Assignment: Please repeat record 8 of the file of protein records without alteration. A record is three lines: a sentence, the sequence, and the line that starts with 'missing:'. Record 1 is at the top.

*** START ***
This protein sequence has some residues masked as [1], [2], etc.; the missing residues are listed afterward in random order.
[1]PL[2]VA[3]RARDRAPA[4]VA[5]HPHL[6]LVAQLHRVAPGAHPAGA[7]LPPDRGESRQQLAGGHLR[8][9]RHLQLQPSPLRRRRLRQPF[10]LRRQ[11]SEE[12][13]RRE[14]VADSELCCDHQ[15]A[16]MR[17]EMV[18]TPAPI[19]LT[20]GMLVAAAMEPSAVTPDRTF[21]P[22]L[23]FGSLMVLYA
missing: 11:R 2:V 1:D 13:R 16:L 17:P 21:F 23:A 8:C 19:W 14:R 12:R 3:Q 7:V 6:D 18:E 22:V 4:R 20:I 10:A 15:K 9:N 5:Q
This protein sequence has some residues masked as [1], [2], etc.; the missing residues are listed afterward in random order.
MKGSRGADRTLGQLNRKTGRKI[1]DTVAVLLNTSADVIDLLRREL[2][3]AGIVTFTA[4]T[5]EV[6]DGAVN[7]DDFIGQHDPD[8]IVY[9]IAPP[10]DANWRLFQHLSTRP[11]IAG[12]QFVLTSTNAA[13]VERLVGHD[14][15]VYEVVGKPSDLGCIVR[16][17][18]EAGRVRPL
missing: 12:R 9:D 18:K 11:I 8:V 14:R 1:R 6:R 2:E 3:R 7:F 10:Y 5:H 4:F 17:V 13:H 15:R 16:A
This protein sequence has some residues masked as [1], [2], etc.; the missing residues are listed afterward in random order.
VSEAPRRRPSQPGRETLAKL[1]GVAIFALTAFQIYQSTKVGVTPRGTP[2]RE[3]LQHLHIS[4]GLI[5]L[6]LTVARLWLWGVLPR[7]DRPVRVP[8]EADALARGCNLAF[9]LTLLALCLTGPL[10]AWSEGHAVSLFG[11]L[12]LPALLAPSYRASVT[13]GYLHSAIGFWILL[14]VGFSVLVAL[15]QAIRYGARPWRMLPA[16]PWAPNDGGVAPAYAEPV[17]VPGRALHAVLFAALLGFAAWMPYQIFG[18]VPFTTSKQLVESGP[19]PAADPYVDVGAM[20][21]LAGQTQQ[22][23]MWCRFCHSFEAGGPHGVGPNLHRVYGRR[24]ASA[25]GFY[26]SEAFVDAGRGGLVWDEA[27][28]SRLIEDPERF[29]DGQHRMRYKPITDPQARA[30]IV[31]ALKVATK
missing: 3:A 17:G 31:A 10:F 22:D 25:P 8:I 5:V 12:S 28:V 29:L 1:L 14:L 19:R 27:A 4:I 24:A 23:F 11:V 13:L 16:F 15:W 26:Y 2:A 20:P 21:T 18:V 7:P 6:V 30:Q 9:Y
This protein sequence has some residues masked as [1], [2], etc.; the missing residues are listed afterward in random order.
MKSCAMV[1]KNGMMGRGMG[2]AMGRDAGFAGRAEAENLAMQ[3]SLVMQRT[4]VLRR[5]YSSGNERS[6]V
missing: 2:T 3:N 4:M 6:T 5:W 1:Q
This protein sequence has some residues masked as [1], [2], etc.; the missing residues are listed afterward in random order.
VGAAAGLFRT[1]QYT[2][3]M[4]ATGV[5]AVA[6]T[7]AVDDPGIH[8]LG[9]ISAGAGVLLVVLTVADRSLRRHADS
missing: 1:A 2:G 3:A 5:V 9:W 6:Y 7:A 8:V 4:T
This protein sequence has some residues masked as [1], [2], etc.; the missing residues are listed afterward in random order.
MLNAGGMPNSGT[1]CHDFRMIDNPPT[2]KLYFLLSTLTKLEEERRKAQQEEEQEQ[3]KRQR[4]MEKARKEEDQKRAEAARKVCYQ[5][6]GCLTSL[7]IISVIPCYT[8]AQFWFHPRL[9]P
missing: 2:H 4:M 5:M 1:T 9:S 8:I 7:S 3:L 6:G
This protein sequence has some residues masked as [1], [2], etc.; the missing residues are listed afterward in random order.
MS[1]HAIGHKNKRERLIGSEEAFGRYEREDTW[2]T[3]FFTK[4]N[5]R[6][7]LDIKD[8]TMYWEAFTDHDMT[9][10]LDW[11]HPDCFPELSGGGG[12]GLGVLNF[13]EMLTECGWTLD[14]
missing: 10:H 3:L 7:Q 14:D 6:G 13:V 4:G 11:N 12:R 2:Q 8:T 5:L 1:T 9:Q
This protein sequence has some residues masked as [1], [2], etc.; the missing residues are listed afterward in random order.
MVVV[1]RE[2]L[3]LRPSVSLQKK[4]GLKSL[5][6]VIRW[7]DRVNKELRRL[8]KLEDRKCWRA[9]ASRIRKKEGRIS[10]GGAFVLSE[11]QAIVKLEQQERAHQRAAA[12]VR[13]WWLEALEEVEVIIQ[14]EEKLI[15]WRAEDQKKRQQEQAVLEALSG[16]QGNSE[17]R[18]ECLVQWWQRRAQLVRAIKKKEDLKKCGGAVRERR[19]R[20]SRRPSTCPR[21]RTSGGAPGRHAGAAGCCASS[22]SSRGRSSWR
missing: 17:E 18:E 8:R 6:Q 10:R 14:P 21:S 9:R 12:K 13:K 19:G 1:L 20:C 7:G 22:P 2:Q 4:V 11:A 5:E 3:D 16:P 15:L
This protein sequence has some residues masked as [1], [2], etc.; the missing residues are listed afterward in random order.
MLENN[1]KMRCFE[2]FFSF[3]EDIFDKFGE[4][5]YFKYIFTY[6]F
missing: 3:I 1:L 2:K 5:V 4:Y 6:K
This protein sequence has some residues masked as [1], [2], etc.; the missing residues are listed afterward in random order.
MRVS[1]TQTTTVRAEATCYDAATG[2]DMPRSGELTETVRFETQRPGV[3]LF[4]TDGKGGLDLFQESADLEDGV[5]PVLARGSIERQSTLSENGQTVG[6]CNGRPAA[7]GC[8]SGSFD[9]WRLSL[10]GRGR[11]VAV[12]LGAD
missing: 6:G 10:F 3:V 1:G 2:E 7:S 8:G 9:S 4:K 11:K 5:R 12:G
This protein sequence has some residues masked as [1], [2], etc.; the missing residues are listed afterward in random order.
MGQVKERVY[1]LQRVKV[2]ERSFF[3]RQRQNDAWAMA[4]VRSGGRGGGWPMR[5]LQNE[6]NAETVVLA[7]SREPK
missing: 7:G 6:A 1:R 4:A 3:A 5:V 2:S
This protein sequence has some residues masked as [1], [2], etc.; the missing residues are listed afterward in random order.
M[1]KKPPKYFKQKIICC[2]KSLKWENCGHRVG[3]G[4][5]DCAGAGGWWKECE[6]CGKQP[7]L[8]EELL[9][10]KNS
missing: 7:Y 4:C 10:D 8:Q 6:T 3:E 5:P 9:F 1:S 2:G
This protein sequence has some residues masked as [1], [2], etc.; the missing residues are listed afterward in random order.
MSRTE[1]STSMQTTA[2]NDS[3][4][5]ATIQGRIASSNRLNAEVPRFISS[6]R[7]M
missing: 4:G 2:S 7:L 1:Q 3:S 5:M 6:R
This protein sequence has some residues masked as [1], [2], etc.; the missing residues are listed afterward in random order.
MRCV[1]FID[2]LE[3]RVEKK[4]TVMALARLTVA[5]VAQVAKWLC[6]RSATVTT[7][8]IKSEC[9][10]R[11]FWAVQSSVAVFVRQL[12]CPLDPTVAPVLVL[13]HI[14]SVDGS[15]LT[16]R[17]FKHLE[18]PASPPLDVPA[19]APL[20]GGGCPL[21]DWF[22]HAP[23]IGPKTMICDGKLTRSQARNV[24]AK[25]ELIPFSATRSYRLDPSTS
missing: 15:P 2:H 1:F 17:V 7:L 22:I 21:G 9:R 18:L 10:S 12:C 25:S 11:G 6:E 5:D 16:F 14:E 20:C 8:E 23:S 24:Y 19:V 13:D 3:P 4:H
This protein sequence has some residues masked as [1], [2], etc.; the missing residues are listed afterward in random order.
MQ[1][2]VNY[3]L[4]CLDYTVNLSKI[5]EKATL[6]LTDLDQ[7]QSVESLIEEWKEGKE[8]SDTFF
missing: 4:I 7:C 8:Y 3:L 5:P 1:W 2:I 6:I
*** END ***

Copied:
This protein sequence has some residues masked as [1], [2], etc.; the missing residues are listed afterward in random order.
MVVV[1]RE[2]L[3]LRPSVSLQKK[4]GLKSL[5][6]VIRW[7]DRVNKELRRL[8]KLEDRKCWRA[9]ASRIRKKEGRIS[10]GGAFVLSE[11]QAIVKLEQQERAHQRAAA[12]VR[13]WWLEALEEVEVIIQ[14]EEKLI[15]WRAEDQKKRQQEQAVLEALSG[16]QGNSE[17]R[18]ECLVQWWQRRAQLVRAIKKKEDLKKCGGAVRERR[19]R[20]SRRPSTCPR[21]RTSGGAPGRHAGAAGCCASS[22]SSRGRSSWR
missing: 17:E 18:E 8:R 6:Q 10:R 14:P 21:S 9:R 12:K 13:K 19:G 1:L 20:C 7:G 22:P 2:Q 4:V 11:A 5:E 3:D 16:P 15:L